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Hate Speech or Free Speech: More on the Folau controversy – what the Archbishop of Sydney said


As Thomas Paine wrote:

He that would make his own liberty secure, must guard even his enemy from oppression; for if he violates this duty, he establishes a precedent that will reach to himself.

In the Australian Daily Telegraph we see this in an article by Jack Houghton

The Archbishop of Sydney Glenn Davies also came to defence of the Folaus on Tuesday, saying being able to express your faith publicly was a “fundamental importance in any democracy”.

“It is of great concern to many Australians that this right is being denied and vilified,” he said. “At the moment, only one side is being heard.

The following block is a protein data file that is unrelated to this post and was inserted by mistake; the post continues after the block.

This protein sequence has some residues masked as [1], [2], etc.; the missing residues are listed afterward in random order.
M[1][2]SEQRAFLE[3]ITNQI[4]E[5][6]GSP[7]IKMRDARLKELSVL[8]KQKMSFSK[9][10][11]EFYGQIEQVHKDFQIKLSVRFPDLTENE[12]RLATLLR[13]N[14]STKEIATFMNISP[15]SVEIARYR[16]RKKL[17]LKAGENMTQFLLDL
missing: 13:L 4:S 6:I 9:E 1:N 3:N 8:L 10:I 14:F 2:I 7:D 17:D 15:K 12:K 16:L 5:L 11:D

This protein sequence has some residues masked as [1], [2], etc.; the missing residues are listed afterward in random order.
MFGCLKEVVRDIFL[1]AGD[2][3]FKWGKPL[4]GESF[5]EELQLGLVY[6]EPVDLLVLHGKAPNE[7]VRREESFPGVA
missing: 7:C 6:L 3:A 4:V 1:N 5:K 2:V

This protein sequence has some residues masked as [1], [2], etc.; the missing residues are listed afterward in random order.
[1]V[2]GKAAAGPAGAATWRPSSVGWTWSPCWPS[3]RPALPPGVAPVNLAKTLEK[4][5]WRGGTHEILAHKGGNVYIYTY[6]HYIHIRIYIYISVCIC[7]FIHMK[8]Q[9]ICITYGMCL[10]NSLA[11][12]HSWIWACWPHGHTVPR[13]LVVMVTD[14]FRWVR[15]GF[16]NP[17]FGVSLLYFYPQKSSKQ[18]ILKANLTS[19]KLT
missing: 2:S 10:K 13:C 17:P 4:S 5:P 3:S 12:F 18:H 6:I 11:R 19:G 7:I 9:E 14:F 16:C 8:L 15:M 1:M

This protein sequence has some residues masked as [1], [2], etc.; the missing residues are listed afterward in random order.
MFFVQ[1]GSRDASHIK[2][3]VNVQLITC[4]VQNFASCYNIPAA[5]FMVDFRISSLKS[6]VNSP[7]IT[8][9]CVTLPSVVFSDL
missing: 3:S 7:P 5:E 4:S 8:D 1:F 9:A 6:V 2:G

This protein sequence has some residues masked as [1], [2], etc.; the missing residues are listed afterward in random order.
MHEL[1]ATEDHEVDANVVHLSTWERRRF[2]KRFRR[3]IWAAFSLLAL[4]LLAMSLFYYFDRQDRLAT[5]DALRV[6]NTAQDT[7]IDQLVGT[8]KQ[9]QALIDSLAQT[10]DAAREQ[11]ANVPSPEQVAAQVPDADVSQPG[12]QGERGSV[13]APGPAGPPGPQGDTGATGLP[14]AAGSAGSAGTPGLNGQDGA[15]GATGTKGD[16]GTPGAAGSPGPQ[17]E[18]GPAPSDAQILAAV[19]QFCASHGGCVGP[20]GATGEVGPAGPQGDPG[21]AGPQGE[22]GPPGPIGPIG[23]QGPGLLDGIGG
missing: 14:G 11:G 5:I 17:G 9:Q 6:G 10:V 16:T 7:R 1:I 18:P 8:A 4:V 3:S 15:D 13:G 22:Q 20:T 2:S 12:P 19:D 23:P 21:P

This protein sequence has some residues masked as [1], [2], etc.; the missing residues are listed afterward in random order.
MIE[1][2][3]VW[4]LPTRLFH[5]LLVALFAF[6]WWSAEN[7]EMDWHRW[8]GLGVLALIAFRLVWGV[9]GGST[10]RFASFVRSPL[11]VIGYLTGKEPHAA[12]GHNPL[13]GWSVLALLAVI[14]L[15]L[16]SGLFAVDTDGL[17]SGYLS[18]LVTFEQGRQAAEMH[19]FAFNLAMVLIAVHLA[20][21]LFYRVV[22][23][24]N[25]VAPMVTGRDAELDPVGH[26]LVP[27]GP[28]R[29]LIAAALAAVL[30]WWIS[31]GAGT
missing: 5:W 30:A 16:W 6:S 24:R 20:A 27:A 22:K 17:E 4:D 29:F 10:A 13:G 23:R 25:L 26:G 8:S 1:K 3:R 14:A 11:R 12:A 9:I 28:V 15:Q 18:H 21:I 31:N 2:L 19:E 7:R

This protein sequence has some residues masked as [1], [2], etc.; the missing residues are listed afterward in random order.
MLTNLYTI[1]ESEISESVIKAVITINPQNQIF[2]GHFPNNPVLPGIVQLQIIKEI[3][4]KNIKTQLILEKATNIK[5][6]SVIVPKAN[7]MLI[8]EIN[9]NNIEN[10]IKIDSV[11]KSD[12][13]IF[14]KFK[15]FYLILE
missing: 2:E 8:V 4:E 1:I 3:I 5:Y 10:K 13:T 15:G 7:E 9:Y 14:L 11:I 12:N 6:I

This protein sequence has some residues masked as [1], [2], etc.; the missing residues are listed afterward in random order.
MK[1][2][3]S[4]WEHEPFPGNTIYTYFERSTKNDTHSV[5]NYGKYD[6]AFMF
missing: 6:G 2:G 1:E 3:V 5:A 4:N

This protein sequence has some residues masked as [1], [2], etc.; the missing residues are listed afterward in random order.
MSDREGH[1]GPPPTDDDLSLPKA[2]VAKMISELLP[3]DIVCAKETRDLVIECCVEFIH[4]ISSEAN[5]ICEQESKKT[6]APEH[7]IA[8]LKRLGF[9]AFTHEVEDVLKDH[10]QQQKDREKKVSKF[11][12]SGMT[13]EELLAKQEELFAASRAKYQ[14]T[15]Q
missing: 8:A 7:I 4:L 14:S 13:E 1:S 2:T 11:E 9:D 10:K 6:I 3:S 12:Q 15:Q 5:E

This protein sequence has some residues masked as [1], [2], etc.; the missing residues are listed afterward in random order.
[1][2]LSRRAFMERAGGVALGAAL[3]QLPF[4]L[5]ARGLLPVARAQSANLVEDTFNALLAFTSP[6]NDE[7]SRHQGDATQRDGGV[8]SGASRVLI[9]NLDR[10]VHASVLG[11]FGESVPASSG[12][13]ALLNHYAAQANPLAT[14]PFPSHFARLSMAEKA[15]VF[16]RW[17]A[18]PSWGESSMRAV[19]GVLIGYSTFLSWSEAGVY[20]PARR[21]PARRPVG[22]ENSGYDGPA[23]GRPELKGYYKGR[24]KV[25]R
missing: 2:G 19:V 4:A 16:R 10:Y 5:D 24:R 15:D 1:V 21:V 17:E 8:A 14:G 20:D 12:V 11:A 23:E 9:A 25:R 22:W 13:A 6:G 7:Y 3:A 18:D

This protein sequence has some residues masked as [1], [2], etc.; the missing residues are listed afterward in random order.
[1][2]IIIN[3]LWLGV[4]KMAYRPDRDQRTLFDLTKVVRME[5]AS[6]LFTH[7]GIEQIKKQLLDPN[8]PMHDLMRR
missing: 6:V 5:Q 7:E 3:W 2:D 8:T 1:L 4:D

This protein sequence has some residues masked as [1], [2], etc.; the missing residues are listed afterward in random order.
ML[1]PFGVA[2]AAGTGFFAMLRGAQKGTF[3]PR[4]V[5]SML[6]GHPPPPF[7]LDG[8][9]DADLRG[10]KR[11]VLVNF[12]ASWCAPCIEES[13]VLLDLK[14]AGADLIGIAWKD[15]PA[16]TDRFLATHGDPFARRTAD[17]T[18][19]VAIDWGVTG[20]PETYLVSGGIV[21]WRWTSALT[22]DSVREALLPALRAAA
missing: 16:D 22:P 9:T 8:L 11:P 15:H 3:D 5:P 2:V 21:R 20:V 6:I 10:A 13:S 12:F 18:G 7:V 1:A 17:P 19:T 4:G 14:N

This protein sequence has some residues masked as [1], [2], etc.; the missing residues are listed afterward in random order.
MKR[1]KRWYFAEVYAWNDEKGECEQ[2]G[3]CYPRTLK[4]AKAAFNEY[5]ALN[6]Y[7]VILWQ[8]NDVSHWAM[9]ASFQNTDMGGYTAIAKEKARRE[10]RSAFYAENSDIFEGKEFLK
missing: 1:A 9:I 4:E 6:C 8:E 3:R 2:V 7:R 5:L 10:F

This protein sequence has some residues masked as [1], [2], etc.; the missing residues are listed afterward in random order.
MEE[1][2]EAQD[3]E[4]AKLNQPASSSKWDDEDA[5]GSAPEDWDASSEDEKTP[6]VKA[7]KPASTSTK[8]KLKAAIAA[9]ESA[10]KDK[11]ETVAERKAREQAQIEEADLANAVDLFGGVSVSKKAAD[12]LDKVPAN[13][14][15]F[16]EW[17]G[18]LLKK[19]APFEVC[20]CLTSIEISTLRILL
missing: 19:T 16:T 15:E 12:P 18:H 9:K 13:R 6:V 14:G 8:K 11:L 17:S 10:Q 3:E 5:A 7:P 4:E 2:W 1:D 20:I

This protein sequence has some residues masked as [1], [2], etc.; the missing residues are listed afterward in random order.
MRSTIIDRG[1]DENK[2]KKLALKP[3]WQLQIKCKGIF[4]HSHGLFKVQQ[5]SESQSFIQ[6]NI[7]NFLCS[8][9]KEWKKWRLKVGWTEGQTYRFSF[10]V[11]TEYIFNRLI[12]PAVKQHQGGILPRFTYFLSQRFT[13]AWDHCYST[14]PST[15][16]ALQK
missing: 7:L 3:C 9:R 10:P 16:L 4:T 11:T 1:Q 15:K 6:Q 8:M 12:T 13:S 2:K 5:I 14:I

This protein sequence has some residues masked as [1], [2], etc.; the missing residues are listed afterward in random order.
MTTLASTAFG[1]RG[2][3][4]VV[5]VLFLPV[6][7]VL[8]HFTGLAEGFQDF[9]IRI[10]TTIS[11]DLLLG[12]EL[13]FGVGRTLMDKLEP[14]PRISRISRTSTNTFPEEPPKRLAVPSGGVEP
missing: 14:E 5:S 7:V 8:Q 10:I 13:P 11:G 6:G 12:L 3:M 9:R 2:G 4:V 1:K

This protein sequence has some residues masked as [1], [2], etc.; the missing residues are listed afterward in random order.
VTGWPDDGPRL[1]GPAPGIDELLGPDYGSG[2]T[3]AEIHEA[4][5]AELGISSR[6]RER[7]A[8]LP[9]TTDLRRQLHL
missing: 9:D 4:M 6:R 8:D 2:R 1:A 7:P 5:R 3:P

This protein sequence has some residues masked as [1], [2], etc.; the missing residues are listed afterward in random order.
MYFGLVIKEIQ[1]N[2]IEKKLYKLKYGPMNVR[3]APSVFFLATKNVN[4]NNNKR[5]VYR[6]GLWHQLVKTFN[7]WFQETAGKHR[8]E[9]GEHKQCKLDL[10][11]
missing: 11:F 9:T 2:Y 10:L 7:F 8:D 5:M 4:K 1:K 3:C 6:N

“The way in which Folau’s motives have been impugned and his avenues of support have been cut off smacks of a new and ugly Australia where dissent from narrow cultural views is not tolerated.”

I disagree with Folau’s views, but he is entitled to espouse them. More importantly if freedom of religion and free speech is to mean anything, it means that his right to hold those views and espouse them should be defended. If they are not, then the freedom of everybody is threatened.

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